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The North American Securities Administrators Association (NASAA) has released the initial results of a benchmarking initiative designed to assess the effectiveness of the U.S. Securities and Exchange Commission’s (SEC) new best interest rules — known as Regulation Best Interest, or Reg BI.

Before the best interest rules took effect in July, brokerage firms tended to operate riskier businesses than fiduciary advisers. Regulators are hoping to see that change now.

To assess the state of pre-Reg BI industry practices, regulators examined more than 2,000 firms in the first quarter of 2020.

“The examinations found notable differences between broker-dealers operating under a suitability standard and investment advisers operating under fiduciary duties,” NASAA said in a release.

Among other things, the regulators found that “investment advisers generally took more conservative investment approaches overall, avoiding higher cost, riskier, and complex products.”

These kinds of firms also had more robust due diligence, disclosure and conflict management practices, NASAA said.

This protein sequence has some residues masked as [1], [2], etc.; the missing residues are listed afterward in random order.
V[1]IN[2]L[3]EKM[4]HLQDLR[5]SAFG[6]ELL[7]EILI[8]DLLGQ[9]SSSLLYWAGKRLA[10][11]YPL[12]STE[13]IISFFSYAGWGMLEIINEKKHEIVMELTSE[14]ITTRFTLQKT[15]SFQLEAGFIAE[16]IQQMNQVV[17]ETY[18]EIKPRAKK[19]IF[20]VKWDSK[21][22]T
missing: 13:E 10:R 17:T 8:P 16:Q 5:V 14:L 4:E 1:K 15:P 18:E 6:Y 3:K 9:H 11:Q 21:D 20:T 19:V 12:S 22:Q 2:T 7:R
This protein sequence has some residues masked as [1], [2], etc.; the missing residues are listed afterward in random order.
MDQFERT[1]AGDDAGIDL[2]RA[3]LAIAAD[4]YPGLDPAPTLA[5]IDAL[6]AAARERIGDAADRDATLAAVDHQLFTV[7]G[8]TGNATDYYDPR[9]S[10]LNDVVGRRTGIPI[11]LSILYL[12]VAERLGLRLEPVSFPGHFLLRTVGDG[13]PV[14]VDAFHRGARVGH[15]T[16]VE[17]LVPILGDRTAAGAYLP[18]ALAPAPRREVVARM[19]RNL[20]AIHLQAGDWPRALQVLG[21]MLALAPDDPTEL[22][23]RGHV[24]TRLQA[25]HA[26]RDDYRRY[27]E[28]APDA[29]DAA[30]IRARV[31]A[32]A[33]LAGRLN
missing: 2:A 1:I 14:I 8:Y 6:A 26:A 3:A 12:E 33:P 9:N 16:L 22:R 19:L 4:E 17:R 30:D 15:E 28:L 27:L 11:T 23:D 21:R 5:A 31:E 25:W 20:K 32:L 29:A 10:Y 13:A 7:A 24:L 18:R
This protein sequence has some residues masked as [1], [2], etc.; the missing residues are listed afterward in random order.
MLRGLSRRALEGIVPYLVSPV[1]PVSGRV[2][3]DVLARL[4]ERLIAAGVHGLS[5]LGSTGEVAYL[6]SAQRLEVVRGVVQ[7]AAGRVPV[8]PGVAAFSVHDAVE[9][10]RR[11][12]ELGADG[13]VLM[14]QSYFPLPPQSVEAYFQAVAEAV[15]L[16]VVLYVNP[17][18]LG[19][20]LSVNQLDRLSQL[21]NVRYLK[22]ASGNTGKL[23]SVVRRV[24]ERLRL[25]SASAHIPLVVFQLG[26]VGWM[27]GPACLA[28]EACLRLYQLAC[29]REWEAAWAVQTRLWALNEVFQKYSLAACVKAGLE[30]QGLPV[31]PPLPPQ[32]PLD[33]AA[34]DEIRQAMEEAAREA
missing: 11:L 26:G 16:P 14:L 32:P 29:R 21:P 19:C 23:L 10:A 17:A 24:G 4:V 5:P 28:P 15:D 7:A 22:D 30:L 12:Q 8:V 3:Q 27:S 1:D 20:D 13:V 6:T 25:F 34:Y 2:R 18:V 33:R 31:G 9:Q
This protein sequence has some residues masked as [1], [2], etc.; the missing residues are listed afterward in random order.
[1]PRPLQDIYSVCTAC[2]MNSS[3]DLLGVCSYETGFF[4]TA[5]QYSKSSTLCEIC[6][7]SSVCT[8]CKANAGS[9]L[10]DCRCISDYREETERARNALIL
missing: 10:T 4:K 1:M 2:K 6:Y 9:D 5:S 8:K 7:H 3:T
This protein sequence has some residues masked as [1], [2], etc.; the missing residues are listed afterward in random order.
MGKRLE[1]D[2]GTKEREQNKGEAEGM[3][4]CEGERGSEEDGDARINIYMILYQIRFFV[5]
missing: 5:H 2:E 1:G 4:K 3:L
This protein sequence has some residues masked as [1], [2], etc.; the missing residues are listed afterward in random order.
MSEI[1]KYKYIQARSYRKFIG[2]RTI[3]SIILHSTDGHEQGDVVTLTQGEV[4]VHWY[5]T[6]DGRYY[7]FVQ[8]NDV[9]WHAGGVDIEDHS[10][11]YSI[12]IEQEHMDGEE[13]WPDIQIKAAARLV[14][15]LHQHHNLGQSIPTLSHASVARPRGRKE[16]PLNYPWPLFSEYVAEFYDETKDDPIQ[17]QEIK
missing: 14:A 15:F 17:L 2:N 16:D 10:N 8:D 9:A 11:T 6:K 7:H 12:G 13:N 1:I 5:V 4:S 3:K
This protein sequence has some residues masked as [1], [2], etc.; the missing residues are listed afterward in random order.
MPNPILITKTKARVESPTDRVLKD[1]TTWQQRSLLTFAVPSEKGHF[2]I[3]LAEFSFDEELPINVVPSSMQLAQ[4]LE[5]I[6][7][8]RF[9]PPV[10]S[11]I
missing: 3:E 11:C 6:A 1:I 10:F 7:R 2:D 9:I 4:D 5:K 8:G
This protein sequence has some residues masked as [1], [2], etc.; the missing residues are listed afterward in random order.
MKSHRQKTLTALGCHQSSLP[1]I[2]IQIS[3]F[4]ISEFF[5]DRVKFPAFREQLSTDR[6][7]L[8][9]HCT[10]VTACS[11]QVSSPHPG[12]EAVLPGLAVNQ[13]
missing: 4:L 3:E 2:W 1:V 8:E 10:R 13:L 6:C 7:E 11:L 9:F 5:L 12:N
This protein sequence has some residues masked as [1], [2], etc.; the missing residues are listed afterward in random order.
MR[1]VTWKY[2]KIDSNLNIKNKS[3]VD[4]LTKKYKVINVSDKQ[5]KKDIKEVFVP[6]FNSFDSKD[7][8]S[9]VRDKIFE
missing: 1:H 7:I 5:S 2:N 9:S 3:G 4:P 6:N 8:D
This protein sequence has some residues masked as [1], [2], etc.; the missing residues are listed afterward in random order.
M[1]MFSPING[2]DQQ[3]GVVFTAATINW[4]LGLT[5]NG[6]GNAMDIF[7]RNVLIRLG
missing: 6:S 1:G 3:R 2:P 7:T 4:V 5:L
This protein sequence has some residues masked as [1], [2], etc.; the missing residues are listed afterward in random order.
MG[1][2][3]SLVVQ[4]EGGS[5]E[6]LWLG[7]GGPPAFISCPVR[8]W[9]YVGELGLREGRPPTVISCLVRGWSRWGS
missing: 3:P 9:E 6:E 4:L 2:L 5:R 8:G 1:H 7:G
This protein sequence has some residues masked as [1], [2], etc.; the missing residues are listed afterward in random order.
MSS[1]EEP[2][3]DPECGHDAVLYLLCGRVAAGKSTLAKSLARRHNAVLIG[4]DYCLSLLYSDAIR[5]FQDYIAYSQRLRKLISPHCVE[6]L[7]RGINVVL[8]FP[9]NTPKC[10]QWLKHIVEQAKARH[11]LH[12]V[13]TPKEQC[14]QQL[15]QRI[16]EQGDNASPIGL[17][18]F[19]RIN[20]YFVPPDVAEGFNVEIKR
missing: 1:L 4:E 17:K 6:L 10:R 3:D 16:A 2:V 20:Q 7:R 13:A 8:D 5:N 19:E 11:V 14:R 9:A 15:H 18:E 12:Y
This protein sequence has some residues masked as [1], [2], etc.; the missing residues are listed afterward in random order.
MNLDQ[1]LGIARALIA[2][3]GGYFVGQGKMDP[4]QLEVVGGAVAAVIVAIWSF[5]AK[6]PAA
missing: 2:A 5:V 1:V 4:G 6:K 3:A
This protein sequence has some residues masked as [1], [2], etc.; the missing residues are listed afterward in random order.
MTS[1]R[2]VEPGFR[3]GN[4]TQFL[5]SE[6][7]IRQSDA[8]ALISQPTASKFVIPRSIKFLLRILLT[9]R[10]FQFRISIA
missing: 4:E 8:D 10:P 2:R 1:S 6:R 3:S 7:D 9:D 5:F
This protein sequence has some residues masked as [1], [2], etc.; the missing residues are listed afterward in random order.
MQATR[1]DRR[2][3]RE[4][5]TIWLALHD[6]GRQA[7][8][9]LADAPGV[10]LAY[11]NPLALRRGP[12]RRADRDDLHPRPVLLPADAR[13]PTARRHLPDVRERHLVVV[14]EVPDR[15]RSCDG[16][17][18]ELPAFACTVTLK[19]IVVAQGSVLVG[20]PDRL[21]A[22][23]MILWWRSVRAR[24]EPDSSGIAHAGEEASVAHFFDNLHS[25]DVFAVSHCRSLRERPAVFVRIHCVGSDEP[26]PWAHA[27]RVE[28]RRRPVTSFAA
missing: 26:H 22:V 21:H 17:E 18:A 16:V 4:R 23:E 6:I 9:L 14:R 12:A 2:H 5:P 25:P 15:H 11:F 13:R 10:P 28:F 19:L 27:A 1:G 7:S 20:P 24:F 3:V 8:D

The regulators also found that most firms don’t sell complex, risky products such as private offerings, variable annuities and leveraged or inverse ETFs. Among firms that do offer these risky products, broker-dealers were much more likely to recommend them.

Regulators will conduct follow-up exams next year to assess how things have changed following the implementation of Reg BI.

“Both broker-dealers and investment advisers have a significant opportunity to improve under Regulation Best Interest in order to better serve the interests of their retail clients,” said Andrea Seidt, chair of NASAA’s Regulation Best Interest Implementation Committee and Ohio Securities Commissioner.

“We are closely watching the industry’s early implementation of the SEC’s Regulation Best Interest with an eye toward determining whether the rule benefits investors as intended,” Seidt added.